Ayade Swears In Three High Court Judges, Charges Them to Facilitate Justice Delivery
Cross River State governor, Prof Ben Ayade, Thursday, at the state executive chamber, Calabar, swore in three High Court judges with a charge on them not to pervert justice. The judges who took their oaths of allegiance and office in the presence of the Deputy governor Prof Ivara Esu, Chief Judge of the state, Hon Justice Michael Edem, members of the state executive council as well as the Bar and Bench, were Justices Emmanuel Agiampuye Ubua, Obo Awusa Obo and Imelda Bassey Etape. Swearing in the new judges, Ayade charged them to take the appointments as great task and responsibility, noting that a lean liberty is better than fat slavery.
He further pointed out that, “you had rather stay in your poverty as a judge than to have all the wealth and have your soul enslaved to your conscience because you have perverted justice.” Challenging them to a new thinking and philosophy where law will be driven by a true African heritage, the governor stressed the need for the judges to see arbitration as the alternative to conflict resolution and the most welcome concept in modern legislative and legal practice, especially where court is structured to deliver judgement instead of peace. Ayade who reasoned that the law has been static for too long, advocated for a point in life where law will derive its morality from the circumstances of an event, intimating that, “law is shifting away from codification to the principles of reality.”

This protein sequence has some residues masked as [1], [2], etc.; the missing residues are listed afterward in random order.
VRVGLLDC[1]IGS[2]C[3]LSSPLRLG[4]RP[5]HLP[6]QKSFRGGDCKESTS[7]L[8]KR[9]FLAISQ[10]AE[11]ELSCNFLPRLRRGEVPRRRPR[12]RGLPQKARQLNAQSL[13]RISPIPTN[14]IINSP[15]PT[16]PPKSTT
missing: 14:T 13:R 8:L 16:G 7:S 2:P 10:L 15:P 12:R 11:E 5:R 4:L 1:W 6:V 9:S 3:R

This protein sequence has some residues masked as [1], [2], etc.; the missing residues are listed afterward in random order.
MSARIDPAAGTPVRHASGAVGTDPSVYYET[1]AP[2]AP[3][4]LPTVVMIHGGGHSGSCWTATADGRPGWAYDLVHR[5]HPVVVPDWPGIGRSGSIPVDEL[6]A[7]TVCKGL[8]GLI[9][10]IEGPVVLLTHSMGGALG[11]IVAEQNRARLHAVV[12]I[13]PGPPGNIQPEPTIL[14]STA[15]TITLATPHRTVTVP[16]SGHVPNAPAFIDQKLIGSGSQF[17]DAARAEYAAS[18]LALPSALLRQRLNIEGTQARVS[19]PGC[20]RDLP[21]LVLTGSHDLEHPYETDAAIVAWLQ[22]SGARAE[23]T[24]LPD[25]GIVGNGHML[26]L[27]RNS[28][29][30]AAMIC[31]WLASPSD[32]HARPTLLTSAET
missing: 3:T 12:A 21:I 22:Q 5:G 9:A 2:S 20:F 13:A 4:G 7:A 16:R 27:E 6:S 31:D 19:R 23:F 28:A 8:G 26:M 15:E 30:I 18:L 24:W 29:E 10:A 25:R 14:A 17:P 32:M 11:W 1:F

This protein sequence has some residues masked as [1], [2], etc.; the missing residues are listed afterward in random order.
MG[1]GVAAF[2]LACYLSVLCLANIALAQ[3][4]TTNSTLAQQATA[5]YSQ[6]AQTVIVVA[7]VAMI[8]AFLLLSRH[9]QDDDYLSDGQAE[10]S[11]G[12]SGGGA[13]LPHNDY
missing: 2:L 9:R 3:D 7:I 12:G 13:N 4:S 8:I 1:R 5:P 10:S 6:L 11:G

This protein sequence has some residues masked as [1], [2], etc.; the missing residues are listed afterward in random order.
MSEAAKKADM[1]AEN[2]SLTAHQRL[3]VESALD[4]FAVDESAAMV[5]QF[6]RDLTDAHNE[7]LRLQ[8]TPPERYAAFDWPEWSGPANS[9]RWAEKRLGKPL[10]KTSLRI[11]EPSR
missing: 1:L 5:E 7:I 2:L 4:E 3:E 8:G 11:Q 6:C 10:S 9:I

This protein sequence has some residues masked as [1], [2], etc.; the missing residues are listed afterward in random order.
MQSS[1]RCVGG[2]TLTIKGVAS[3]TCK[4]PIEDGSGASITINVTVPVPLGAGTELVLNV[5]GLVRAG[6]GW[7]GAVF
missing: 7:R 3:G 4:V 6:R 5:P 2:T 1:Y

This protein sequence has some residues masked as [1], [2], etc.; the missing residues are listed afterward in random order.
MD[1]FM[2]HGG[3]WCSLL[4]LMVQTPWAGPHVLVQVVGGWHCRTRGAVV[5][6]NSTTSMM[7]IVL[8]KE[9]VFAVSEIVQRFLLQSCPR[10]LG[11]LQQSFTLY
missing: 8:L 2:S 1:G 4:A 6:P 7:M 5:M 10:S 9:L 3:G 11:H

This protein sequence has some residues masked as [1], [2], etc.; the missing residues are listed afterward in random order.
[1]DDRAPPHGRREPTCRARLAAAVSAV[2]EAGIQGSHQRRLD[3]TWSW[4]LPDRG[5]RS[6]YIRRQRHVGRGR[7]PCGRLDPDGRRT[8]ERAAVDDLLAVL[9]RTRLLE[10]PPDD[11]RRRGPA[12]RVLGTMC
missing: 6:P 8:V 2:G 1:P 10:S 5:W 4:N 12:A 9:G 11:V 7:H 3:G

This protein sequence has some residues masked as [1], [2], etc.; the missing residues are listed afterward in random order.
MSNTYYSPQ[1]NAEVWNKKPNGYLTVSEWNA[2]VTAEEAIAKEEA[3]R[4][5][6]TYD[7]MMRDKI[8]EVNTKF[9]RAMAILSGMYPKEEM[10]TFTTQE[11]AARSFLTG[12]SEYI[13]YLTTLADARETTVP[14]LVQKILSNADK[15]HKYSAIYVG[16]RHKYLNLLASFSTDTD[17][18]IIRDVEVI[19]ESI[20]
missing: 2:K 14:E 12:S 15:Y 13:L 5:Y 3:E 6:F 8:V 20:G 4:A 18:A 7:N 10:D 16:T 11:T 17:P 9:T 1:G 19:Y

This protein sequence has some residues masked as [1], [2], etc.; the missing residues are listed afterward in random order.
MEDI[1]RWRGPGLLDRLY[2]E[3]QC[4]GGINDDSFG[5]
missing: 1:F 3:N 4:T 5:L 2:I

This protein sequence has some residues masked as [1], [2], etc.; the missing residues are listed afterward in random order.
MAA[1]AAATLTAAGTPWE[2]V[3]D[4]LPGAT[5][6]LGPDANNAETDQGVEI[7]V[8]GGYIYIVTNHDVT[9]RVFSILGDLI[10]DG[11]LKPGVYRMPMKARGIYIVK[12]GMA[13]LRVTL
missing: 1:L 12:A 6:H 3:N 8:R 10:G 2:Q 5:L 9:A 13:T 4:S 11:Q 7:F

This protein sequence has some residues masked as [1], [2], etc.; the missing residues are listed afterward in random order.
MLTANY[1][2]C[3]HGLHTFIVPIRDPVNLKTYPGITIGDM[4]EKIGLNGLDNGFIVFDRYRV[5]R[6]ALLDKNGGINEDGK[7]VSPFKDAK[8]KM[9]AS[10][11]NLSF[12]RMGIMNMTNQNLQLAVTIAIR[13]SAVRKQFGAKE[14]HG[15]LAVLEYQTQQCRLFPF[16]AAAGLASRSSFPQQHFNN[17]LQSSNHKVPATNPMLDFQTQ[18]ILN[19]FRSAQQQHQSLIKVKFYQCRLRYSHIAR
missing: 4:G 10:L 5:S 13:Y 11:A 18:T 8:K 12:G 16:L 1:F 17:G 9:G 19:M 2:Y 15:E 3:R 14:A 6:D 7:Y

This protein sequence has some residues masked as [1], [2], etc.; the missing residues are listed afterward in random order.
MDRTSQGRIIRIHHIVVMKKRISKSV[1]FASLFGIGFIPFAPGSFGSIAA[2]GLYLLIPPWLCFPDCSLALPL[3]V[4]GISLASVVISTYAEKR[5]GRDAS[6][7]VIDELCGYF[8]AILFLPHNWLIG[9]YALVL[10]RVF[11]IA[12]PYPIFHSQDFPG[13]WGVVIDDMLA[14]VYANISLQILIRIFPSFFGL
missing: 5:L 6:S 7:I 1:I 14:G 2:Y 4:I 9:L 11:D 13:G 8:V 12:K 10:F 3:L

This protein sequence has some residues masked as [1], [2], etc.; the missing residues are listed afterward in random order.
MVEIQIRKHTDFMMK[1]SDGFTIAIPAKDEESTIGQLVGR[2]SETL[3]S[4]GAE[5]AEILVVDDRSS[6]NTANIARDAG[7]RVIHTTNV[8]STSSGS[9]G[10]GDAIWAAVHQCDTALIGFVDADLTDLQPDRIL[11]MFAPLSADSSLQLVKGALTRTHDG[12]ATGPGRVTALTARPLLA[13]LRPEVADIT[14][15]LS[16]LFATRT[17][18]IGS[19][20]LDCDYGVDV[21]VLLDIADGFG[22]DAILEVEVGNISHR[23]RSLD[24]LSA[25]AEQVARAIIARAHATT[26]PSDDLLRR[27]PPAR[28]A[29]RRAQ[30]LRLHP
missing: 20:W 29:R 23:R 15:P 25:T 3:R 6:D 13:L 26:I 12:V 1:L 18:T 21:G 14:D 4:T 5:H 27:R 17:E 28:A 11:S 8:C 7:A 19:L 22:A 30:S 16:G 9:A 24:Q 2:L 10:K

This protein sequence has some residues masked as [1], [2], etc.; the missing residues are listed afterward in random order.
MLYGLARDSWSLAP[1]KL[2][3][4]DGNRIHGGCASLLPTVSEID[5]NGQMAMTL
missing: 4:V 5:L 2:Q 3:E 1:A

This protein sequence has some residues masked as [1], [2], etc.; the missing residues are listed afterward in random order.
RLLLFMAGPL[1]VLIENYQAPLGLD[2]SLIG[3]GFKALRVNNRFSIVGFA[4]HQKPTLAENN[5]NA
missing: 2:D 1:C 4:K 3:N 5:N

He reminded the judges that “the judiciary requires men of honour and integrity, who appreciate true value and honour, who understand ethics and morality and the science that man is a spiritual being,” adding, “in whatever you do, there will be a time where your deeds will be accounted for.” Ayade maintained that as judges whose responsibility it is to decide whether a man’s freedom will be taken or not and if a penalty or fine will be given, there is need to look at the social nexus of every crime as, “we must advance as a nation and advance as humanity to a greater goal, a higher philosophy and a high essence of being.” According to the governor, “as long as we rely on documentations and turn ourselves to mathematical computers that interpret a code, section or subsection of the law and dish out penalty without understudying the real sociology of a crime, we would fail as a people.
“There are certain simple human crimes that must be considered outside the boundaries and beacons of law,” he explained. Responding on behalf of the newly sworn in judges, Justice Etape thanked God for being fair and gracious to them and the governor for the honour done them as well as the Nigeria Bar Association for the support so received. She assured the governor that she and her newly sworn in colleagues would acquit themselves in their new responsibility.